Grace McCleen has won the £10,000 Desmond Elliott prize for her first novel, The Land of Decoration, which draws on her own upbringing in a fundamentalist Christian sect.
The debut, which beat titles including Before I Go to Sleep by SJ Watson and Patrick McGuinness's The Last Hundred Days to win the award, is narrated by 10-year-old Judith McPherson, a member of the Christian Brotherhood of the Last Days. Bullied at school, Judith finds solace in the model world she creates in her bedroom: "An acorn cup becomes a bowl, toothpaste caps funnels for ocean liners, twigs knees for an ostrich." When she makes it snow in her Land of Decoration, and it snows in reality, she starts to believe she can work miracles.
Like Judith, McCleen grew up in a Christian sect in Wales. "There were happy moment and very difficult moments. I drew on the difficult parts to write The Land of Decoration," she said.The author was removed from school at the age of 10, and when she returned, a teacher advised her to apply for university. She read English literature at Oxford and did an MA at York. "When I left university I had a breakdown and couldn't stay in the cult any more, and that was my doorway out, but I stayed in religion through university," she said.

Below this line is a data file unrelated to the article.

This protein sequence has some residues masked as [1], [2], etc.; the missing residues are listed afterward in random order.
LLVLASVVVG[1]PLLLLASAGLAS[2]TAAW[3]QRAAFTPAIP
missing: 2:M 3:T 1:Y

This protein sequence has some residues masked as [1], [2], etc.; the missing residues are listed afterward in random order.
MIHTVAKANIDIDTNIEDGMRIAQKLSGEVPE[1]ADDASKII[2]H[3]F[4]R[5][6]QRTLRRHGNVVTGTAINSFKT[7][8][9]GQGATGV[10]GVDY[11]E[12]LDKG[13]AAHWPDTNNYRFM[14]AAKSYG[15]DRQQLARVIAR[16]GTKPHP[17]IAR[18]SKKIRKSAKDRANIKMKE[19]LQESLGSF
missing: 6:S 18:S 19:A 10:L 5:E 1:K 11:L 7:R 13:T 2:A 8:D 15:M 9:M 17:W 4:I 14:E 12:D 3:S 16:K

When she was 27 she wrote a long novel that "didn't work", so she developed a passage that began "In the beginning there was an empty room..." into The Land of Decoration. She landed an agent within a week.